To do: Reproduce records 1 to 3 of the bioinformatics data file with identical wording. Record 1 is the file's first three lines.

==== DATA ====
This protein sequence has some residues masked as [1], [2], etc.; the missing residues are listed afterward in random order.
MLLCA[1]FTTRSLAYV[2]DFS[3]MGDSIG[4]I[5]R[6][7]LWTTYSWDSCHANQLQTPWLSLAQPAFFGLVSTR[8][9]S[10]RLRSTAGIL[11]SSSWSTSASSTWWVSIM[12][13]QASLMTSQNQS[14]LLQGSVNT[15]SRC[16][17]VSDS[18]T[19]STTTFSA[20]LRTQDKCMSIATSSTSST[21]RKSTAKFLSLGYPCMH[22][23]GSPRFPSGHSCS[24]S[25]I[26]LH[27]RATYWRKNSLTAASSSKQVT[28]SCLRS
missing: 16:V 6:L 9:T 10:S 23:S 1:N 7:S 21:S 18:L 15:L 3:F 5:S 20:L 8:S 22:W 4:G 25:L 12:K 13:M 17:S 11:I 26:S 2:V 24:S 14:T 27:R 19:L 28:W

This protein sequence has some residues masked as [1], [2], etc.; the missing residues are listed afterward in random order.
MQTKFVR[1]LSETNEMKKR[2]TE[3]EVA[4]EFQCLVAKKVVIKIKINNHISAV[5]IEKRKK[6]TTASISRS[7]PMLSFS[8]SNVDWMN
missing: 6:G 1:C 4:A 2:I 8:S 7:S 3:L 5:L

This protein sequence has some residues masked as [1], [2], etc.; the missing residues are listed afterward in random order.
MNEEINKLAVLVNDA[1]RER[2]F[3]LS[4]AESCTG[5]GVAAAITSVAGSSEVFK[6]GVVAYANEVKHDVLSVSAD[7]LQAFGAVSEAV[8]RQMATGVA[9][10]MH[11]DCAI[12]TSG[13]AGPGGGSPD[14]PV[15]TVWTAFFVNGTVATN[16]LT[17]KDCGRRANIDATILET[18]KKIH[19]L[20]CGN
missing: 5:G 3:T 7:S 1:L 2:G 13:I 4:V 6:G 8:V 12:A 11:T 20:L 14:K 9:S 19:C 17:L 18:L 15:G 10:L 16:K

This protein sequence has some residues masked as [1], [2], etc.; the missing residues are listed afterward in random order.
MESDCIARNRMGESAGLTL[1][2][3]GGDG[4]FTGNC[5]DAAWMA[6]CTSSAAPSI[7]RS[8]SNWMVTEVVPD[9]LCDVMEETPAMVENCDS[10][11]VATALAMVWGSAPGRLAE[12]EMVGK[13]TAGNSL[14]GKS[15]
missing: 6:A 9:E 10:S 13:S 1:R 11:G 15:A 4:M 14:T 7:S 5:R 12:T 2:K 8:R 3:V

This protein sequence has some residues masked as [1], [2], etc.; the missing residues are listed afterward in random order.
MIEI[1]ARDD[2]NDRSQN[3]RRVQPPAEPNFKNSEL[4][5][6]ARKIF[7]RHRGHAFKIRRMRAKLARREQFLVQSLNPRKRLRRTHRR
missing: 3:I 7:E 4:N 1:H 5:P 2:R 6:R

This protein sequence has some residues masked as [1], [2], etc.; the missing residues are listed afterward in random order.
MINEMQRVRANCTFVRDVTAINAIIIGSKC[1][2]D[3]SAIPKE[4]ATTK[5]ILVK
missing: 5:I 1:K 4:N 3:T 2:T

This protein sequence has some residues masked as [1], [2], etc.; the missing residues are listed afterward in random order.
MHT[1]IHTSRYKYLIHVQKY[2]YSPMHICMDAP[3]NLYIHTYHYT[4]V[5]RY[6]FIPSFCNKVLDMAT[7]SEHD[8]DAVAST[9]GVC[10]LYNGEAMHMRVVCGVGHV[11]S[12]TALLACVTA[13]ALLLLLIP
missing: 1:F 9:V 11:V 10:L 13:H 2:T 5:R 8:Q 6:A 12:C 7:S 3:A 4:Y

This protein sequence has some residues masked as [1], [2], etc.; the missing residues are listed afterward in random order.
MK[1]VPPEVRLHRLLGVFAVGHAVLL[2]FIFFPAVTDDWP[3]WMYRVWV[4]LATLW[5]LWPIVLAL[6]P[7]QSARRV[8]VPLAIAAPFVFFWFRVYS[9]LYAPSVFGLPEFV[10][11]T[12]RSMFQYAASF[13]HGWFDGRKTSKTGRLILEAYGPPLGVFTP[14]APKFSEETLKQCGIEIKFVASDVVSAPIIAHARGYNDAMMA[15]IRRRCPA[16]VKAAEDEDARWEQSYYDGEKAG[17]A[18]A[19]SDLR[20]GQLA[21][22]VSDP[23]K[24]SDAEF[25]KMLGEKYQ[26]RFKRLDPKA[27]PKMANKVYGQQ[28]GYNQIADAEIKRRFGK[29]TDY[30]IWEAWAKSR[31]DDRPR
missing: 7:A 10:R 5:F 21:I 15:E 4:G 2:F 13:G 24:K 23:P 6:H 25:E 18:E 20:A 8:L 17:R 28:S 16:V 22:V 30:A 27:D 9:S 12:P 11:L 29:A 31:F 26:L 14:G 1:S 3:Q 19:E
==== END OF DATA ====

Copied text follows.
This protein sequence has some residues masked as [1], [2], etc.; the missing residues are listed afterward in random order.
MLLCA[1]FTTRSLAYV[2]DFS[3]MGDSIG[4]I[5]R[6][7]LWTTYSWDSCHANQLQTPWLSLAQPAFFGLVSTR[8][9]S[10]RLRSTAGIL[11]SSSWSTSASSTWWVSIM[12][13]QASLMTSQNQS[14]LLQGSVNT[15]SRC[16][17]VSDS[18]T[19]STTTFSA[20]LRTQDKCMSIATSSTSST[21]RKSTAKFLSLGYPCMH[22][23]GSPRFPSGHSCS[24]S[25]I[26]LH[27]RATYWRKNSLTAASSSKQVT[28]SCLRS
missing: 16:V 6:L 9:T 10:S 23:S 1:N 7:S 21:S 18:L 15:L 3:F 5:S 20:L 8:S 22:W 4:G 25:L 12:K 13:M 17:S 11:I 26:S 2:V 24:S 14:T 27:R 19:L 28:W

This protein sequence has some residues masked as [1], [2], etc.; the missing residues are listed afterward in random order.
MQTKFVR[1]LSETNEMKKR[2]TE[3]EVA[4]EFQCLVAKKVVIKIKINNHISAV[5]IEKRKK[6]TTASISRS[7]PMLSFS[8]SNVDWMN
missing: 6:G 1:C 4:A 2:I 8:S 7:S 3:L 5:L

This protein sequence has some residues masked as [1], [2], etc.; the missing residues are listed afterward in random order.
MNEEINKLAVLVNDA[1]RER[2]F[3]LS[4]AESCTG[5]GVAAAITSVAGSSEVFK[6]GVVAYANEVKHDVLSVSAD[7]LQAFGAVSEAV[8]RQMATGVA[9][10]MH[11]DCAI[12]TSG[13]AGPGGGSPD[14]PV[15]TVWTAFFVNGTVATN[16]LT[17]KDCGRRANIDATILET[18]KKIH[19]L[20]CGN
missing: 5:G 3:T 7:S 1:L 2:G 13:I 4:V 6:G 8:V 12:A 11:T 20:L 14:K 9:S 19:C 17:L 18:L 15:G 10:L 16:K